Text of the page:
By Ben Slater Wednesday 27th February 2019

Upgraded Compute Intensive Node Sizes for AWS Clusters

Popular Technical — Cassandra

Last year, Instaclustr upgraded its support for high throughput, compute intensive nodes on top of the AWS platform. This involved switching away from the aging c3 instance types and onto the newer c5d instance type. The new c5d instances provide better performance, better compute power and is better value for money than the c3 instances.

The new Instaclustr node type is based off the c5d.2xlarge compute image and provisioned with 8 vCPUs, 16GiB RAM and 200GB NVMe SSD storage. These nodes will be suitable for high throughput, low latency deployments of Apache Cassandra.

But how much better are the c5d instances? We ran our standard Cassandra benchmarking tests on c3 and c5d instances running Cassandra clusters to find out. These tests cover a combination of pure read, pure write and mixed read/write operations, with varying data sizes to evaluate Cassandra’s performance on these node sizes.

Below are the results for our basic latency and throughput tests on clusters with 3 nodes, running Cassandra version 3.11.3.

Latency

We measure latency by performing tests with a static number of operations per second across all test clusters. This number of operations is calibrated to represent a moderate load on the least powerful cluster under test. This shows a difference in the amount of time taken to process the same number of requests.

Small Operations

For small sized operations, the c3’s showed 87% higher median latency on insert operations, and 136% higher median latency on read operations.

Latency - Small Operations

Medium Operations

Medium sized operations show 33% higher latency on inserts on c3s, stretching out to 90% higher latency for read operations.

Latency - Medium Operations

Throughput

Then we measure a clusters throughput, by starting at a small number of operations per seconds and increasing them until the cluster starts to become overloaded (indicated by median latency exceeding 20ms for reads, 5ms for writes, or pending compactions being more than 20 on minute after load completes). This tells us if a cluster is able to perform more or fewer requests, in the same amount of time.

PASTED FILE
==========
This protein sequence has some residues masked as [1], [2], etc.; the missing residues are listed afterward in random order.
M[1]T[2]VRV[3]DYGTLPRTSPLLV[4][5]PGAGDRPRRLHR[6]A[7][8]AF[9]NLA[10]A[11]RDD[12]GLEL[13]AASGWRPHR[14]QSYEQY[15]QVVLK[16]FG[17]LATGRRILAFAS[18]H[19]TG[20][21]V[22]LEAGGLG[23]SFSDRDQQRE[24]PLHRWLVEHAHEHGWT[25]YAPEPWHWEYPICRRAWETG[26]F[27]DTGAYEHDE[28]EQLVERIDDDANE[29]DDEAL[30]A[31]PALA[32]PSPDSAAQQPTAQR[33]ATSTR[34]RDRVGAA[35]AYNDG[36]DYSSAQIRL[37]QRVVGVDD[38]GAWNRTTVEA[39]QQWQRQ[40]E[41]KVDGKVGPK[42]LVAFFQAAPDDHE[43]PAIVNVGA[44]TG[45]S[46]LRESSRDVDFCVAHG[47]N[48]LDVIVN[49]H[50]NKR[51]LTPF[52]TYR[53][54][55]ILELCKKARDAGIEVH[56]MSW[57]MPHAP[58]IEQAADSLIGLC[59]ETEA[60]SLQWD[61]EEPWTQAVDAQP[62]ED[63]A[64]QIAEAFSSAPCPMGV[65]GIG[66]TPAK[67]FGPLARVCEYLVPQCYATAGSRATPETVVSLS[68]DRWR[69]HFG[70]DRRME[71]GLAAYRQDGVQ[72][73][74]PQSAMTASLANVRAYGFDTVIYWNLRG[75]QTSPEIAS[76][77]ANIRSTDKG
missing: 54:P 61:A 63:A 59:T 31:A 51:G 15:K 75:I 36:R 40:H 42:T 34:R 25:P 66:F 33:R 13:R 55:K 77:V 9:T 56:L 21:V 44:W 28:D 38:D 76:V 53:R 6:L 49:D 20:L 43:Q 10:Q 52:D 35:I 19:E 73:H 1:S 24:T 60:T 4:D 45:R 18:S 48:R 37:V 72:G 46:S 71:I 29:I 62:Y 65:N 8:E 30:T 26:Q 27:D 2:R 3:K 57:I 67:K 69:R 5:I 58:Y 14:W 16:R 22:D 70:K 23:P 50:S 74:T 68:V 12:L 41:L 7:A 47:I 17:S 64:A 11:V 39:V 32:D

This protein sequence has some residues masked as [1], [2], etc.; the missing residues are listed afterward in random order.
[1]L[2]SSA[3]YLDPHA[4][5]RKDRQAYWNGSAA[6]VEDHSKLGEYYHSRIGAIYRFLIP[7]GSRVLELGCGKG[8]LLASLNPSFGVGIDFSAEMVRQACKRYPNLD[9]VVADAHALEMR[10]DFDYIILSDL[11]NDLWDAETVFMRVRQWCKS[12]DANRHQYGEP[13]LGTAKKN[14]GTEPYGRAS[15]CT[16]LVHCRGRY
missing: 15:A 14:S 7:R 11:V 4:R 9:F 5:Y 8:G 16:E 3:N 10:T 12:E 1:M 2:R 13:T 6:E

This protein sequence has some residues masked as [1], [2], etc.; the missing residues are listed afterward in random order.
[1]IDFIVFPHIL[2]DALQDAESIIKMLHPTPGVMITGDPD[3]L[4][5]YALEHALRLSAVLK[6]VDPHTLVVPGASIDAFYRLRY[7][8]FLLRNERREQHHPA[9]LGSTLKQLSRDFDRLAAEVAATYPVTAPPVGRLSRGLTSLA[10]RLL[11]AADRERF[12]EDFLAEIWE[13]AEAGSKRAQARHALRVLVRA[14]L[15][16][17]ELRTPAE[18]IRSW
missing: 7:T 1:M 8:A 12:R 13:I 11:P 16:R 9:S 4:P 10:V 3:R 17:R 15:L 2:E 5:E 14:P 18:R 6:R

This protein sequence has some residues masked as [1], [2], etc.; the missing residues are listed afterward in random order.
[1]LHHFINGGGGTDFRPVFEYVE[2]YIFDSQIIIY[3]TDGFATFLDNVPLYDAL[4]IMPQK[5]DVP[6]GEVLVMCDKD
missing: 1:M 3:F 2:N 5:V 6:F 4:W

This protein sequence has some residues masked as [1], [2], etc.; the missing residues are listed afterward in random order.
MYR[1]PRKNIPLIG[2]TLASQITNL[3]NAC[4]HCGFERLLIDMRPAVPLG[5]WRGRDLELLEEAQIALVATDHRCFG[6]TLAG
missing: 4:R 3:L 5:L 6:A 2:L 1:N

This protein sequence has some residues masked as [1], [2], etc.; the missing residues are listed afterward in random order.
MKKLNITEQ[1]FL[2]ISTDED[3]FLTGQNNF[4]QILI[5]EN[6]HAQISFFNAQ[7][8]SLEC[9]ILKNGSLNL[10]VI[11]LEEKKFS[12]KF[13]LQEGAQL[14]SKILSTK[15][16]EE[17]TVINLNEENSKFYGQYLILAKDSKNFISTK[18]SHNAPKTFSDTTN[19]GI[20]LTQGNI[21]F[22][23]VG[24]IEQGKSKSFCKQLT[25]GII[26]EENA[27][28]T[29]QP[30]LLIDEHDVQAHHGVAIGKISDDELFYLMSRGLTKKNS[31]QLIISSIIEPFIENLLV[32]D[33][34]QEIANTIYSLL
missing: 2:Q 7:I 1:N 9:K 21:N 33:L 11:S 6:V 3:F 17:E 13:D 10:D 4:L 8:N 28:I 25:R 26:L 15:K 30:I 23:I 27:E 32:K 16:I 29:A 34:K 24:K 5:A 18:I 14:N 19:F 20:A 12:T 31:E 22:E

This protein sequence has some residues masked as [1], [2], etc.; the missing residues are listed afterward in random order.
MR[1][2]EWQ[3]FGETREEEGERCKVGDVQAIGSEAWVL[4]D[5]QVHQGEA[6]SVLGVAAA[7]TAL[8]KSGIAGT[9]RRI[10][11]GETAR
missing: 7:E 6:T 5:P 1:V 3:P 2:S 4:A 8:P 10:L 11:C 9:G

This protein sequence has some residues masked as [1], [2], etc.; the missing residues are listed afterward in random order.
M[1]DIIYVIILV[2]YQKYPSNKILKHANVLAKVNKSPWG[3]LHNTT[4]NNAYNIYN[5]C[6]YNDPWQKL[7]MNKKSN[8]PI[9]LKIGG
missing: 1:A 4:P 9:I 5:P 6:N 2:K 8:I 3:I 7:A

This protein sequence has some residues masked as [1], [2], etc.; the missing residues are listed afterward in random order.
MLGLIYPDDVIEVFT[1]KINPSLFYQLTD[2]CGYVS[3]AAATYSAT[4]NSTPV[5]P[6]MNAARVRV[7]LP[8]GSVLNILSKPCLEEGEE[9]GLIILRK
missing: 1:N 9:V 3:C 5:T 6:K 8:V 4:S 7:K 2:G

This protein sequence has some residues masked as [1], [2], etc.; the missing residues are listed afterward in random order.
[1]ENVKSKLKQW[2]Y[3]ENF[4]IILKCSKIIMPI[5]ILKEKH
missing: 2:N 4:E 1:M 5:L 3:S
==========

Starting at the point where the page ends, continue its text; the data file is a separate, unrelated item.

Small Operations

For small sized operations, we can see that c5d nodes allow for an 80% improvement in insert operations per second and a huge 125% improvement in write operations per second.

Throughput - Small Operations

Medium Operations

While for medium data sizes we have the slightly more modest 33% improvement in insert operations per second and the still significant 93% improvement in read operations per second.

Throughput - Medium Operations

Conclusion

Comparing those performance figures against the modest additional price of c5d’s (c5d’s are approximately 15% more expensive, with some variance depending on the region), we can see that c5d’s represent strong value for money improvement over the c3s.

Instaclustr supports the c5d instances in the following AWS regions:

  • US-East-1 (N. Virginia)
  • US-East-2 (Ohio)
  • US-West-1 (Northern California)
  • US-West-2 (Oregon)
  • Europe-Central-1 (Frankfurt)
  • Europe-West-1 (Ireland)
  • Europe-West-2 (London)
  • Asia-Pacific-Southeast-1 (Singapore)

If you already have a c3 cluster with Instaclustr, don’t worry, these will continue to be supported as normal.

Instaclustr supports a range of machine size configurations across all its cloud providers to make sure there is a size perfect for your needs. To see what we’re offering with the new c5d nodes or any of our other existing nodes sizes, visit our console or contact sales@instaclustr.com.

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